“To truly shift gears so that everyone can feel the transformative benefits of cycling the £2bn of funding already announced will not be enough,” he said. “However, with a forthcoming spending review, now’s the time for the chancellor to invest in the future and make the prime minister’s vision of a golden age of cycling come true.”

The new standards for cycling and walking routes will be fully spelled out in updated official guidance to be published on Tuesday. The proposals include more cycle racks at stations and other transport hubs, as well as in town and city centres, and for protected bike hangars allowing safe storage for people who cannot keep a bike at home.

Others cover areas such as strengthening the Highway Code to protect pedestrians and cyclists, giving councils new powers to tackle traffic offences and pilot schemes for local authorities to give contracts in areas such as waste disposal to cycle freight companies.

Cycling UK Bike Week – 6th to 14th June 2020

Cycling UK realise in these uncertain times helping people to come together to ride may not be possible, so they’re holding a series of fun Bike Week events online this June

Cycling remains a great way to keep fit and active and is a good way to boost immunity, it’s also great for your mental well-being. 

Make cycling your daily exercise during Bike Week 2020. Can you get on your bike for seven days in a row between 6-14 June, riding by yourself, or with other members of your household? You don’t have to complete all seven days – just as many as you can. There could be a prize in it for you too!

 

Give #7DaysofCycling a try

There are no rules on what counts as one of your entries – all you need to do is go cycling or take part in a cycling-related activity and share a photo, video or story about your experience on Instagram or Twitter, using #7DaysofCycling.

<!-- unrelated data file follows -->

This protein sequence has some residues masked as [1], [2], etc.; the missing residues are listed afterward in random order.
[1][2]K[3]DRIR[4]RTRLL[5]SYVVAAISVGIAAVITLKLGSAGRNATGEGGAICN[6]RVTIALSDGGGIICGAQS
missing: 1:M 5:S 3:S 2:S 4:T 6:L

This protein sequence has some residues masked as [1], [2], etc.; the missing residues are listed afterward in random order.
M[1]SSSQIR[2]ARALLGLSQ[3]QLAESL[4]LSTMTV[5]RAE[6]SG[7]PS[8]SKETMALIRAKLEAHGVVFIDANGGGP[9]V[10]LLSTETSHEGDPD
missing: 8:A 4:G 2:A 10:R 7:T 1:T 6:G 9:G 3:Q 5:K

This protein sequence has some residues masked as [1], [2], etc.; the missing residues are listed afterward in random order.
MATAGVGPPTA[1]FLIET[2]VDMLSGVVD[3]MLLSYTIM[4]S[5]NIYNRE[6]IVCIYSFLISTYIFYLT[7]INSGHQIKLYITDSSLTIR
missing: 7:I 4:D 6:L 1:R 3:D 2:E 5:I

Virtual Challenge – Cycle Around the UK and More

Jo and Dave Barlow were feeling a bit bored and decided that they needed a challenge to get back out on their bikes. They anticipated that other club members may be feeling the same and that’s when their idea of a virtual challenge developed. 

 

To cycle around the UK and maybe a bit more.

Click here to see how you are doing.

Jo said:

The idea was to get as many club members back out on their bikes riding at their own pace, distance and in a safe way with regards to the current environment and we would accumulate all miles covered over the coming weeks.

There were 2 parts to the challenge – Part 1 to cycle around the UK which is approx 4,000 miles

The challenge started on Monday 27th April and in the first week we already have:

  –  87 club members who have joined the challenge.  Many of whom have not ridden for a while
  –  230 rides have been completed by those members
  –  4,316 miles have been covered
  –  Approx 118,000 feet of climbing has been achieved – thats 4 times the height of Everest

 

Part 1 of the virtual challenge has now been completed – Seaford to Seaford – 4,000 miles!

Part 2 – the coastline of the UK is 11,034 miles (using OS maps) it is not all accessible, however they plan to continue the challenge and see if 11,034 miles can be reached by Sunday 10th May.

 

Jo continued:

If it can be done, it would be truly AMAZING! It has been a wonderful and fun week sharing our rides and feeling part of Cycle Seahaven in these difficult times.

 

The virtual challenge is open to all club members and anyone they are riding with. It also includes all miles done on turbo trainers and Zwift.

To join the fun is really easy. If you are on Strava please just request to join the Strava Group ‘Cycle around the UK’.  If you are not on strava don’t worry all you need to do is send your daily miles to Jo and Dave via the following email: cauk@cycleseahaven.org.uk and they’ll be added manually.